Book Club 2.0

I don’t know about you, but I am excited to start the new school year!  This is the first week back for teachers, and the anticipation of the arrival of the students is felt all over campus. And, of course, we are all eager to try some new things that we learned/read about/studied over the summer. We share our goals and hope that they are not too lofty, and achievable by the time May rolls around and we are panting for summer break once again. 

One of my own goals is to reinvigorate our student book club. Started last year, the club has a small core of dedicated students, but we struggled to recruit new members and grow the club.  As with all schools, we have a limited population of students and an overabundance of clubs and groups. But, I know that many students read the books and/or wanted to join (they told me so at various times and even via email!). So, I knew that we needed a reboot- Book Club 2.0, if you will.  I spent the summer thinking of some ways to encourage students to attend discussions. Here are some ideas:

  • Create surveys for book suggestions
    • Last year, I picked the books or gave the small group of students attending a few options, and we chose what to read. This year, I will send out a Google Form a few times to gauge interest in certain titles, genres, and events. That way, more students will have more of a say in what we choose and feel more ownership over the group. 
  • Suggest books with connections to local events or by local authors. 
    • Whenever we have read a book in conjunction with an author visit or Skype, I am always sure to get more students to attend. We have a wonderful public library system and author lecture series in Pittsburgh, and I need to capitalize on these resources more often. In addition, we have a large literary community with many local authors willing to come in for short visits or to conduct creative writing classes.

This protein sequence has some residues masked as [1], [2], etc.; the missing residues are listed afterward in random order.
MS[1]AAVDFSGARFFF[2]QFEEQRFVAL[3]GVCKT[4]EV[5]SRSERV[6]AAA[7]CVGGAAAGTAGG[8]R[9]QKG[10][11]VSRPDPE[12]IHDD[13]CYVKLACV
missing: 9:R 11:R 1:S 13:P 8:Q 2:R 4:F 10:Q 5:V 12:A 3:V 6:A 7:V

• Try the Silent Book Club once during a busy month or at beginning/end of the year. 
    • NPR recently ran a story on what are being called “Silent Book Clubs.” You can read the full article here. Basically, these are groups of people who gather together in one space, read a book of their choosing silently for a set amount of time, then chat about what they are reading. This would be a great opportunity to allow students a casual space to talk about what books they are reading, without having to feel left out if they didn’t read/finish a chosen text. I will probably hold the silent reading to about 10-15 minutes (due to bus arrivals and sports schedules!) but this would still give us enough time to relax, read, eat, and discuss our current reads. 
  • Combine forces with another club. 
    • We have a lot of active clubs on campus, and I know that quite a few would be interested in reading different titles and discussing them as a group. I am going to approach my current book club members about this idea, since many of them are members of a variety of different clubs and will be able to suggest some that they think would offer great collaboration. My hope is that this strategy will allow for more perspectives to be heard in our discussions.

Well, that’s all I have so far, but I’m sure to think of more during the next few days. What have you done to pump up your book club? Please share in the comments!

Leave a Reply

Your email address will not be published.